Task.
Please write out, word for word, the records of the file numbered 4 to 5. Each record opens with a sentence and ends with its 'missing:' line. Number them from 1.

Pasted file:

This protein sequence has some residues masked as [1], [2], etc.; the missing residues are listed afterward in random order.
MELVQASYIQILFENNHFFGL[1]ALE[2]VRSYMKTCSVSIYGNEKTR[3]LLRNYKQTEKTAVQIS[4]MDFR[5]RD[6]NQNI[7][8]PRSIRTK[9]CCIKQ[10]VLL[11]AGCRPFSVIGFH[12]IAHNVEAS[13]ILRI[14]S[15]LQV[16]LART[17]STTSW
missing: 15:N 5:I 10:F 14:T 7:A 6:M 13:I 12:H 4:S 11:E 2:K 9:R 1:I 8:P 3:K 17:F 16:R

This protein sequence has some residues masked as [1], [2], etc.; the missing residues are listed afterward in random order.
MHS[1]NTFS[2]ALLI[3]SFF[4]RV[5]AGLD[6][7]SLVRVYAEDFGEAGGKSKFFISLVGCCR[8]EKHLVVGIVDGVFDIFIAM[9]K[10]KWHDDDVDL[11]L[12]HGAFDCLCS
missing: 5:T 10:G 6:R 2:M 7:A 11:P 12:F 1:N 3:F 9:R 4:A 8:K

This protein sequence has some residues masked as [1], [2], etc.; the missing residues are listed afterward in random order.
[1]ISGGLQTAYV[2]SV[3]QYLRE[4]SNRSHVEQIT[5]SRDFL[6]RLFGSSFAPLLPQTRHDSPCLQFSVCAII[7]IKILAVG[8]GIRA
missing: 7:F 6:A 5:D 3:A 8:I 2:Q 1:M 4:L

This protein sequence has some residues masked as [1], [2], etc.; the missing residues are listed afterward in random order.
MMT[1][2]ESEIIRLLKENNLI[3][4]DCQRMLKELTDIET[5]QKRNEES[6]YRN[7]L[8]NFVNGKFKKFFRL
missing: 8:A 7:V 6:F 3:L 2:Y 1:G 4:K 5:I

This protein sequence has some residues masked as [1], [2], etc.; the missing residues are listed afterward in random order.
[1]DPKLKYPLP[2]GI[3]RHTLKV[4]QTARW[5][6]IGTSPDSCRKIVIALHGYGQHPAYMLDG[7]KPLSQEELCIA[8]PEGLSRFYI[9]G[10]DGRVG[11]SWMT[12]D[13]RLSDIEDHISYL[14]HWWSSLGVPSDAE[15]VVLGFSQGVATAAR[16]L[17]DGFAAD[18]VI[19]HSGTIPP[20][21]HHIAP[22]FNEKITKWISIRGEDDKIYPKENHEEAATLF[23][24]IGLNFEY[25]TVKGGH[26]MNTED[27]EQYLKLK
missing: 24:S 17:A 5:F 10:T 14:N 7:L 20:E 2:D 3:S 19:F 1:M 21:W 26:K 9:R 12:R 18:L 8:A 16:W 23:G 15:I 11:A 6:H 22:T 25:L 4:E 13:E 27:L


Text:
This protein sequence has some residues masked as [1], [2], etc.; the missing residues are listed afterward in random order.
MMT[1][2]ESEIIRLLKENNLI[3][4]DCQRMLKELTDIET[5]QKRNEES[6]YRN[7]L[8]NFVNGKFKKFFRL
missing: 8:A 7:V 6:F 3:L 2:Y 1:G 4:K 5:I

This protein sequence has some residues masked as [1], [2], etc.; the missing residues are listed afterward in random order.
[1]DPKLKYPLP[2]GI[3]RHTLKV[4]QTARW[5][6]IGTSPDSCRKIVIALHGYGQHPAYMLDG[7]KPLSQEELCIA[8]PEGLSRFYI[9]G[10]DGRVG[11]SWMT[12]D[13]RLSDIEDHISYL[14]HWWSSLGVPSDAE[15]VVLGFSQGVATAAR[16]L[17]DGFAAD[18]VI[19]HSGTIPP[20][21]HHIAP[22]FNEKITKWISIRGEDDKIYPKENHEEAATLF[23][24]IGLNFEY[25]TVKGGH[26]MNTED[27]EQYLKLK
missing: 24:S 17:A 5:F 10:T 14:N 7:L 20:E 2:D 3:S 19:F 1:M 21:W 26:K 9:R 12:R 18:L 8:A 16:W 23:G 15:I 11:A 6:H 22:T 25:L 4:E 13:E 27:L